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Word of the Day
Thursday, December 24, 2015

Definitions for merrythought

  1. Chiefly British. the wishbone or furcula of a fowl.

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Citations for merrythought
"The merry-thought! Pull with me, old man?" "Certainly!" Mr. Scantlebray and Mr. Cargreen were engaged on the merry-thought, each endeavoring to steal an advantage on the other, by working the fingers up the bone unduly, when the window was darkened. Sabine Baring-Gould, In the Roar of the Sea, 1891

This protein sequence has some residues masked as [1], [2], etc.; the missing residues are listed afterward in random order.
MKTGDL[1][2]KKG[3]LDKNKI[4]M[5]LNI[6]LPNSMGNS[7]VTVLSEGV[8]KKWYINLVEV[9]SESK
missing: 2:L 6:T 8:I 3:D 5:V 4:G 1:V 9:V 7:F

When Giglio heard this he took heart, and began to mend immediately; and gobbled up all the jelly, and picked the last bone of the chicken—drumsticks, merry-thought, sides'-bones, back, pope's nose, and all… William Makepeace Thackeray, The Rose and the Ring, 1855
Origin of merrythought
1600-1610
Merrythought originates in the custom of pulling the wishbone of a fowl apart until it breaks with the person holding the longer (sometimes shorter) piece supposedly marrying first or being granted a wish at the time. It entered English around 1600.